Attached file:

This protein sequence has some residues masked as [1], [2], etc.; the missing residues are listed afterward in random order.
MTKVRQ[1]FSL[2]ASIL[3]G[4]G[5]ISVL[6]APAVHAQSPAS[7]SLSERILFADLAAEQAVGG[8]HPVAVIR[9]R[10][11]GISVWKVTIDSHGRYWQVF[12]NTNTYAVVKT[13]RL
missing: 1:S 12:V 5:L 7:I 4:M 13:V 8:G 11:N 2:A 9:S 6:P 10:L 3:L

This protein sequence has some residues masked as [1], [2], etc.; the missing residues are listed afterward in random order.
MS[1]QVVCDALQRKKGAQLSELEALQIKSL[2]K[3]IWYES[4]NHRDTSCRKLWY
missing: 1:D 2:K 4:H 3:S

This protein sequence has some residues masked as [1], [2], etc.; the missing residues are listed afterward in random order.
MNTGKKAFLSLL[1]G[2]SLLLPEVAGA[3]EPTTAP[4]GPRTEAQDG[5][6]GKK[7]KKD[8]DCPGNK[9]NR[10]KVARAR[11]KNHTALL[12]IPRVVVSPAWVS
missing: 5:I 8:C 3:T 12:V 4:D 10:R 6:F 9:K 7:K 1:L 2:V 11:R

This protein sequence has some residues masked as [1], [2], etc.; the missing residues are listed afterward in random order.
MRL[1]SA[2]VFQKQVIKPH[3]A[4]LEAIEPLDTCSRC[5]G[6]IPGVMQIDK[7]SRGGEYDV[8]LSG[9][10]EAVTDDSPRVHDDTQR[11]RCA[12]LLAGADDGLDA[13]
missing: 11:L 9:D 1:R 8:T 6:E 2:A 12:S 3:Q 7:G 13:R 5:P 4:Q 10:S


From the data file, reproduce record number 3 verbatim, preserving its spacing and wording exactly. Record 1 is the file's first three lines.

This protein sequence has some residues masked as [1], [2], etc.; the missing residues are listed afterward in random order.
MNTGKKAFLSLL[1]G[2]SLLLPEVAGA[3]EPTTAP[4]GPRTEAQDG[5][6]GKK[7]KKD[8]DCPGNK[9]NR[10]KVARAR[11]KNHTALL[12]IPRVVVSPAWVS
missing: 5:I 8:C 3:T 12:V 4:D 10:R 6:F 9:K 7:K 1:L 2:V 11:R